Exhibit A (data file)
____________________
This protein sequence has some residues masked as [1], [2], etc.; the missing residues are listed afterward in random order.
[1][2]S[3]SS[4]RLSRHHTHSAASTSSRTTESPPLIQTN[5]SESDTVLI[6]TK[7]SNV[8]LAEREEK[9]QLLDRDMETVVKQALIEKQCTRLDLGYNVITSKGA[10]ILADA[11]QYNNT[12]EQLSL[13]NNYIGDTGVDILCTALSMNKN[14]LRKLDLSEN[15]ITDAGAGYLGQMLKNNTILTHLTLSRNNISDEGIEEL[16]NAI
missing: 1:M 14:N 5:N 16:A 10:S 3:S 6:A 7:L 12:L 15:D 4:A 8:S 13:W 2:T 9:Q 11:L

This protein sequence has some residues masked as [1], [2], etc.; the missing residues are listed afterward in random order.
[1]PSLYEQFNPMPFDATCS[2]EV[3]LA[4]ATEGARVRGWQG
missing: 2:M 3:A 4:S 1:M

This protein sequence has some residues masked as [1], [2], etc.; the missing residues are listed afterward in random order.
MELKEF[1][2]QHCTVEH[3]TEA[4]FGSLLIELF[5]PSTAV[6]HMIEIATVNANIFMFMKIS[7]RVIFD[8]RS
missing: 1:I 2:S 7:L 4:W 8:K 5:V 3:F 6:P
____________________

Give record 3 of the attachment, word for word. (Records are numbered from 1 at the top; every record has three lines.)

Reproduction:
This protein sequence has some residues masked as [1], [2], etc.; the missing residues are listed afterward in random order.
MELKEF[1][2]QHCTVEH[3]TEA[4]FGSLLIELF[5]PSTAV[6]HMIEIATVNANIFMFMKIS[7]RVIFD[8]RS
missing: 1:I 2:S 7:L 4:W 8:K 5:V 3:F 6:P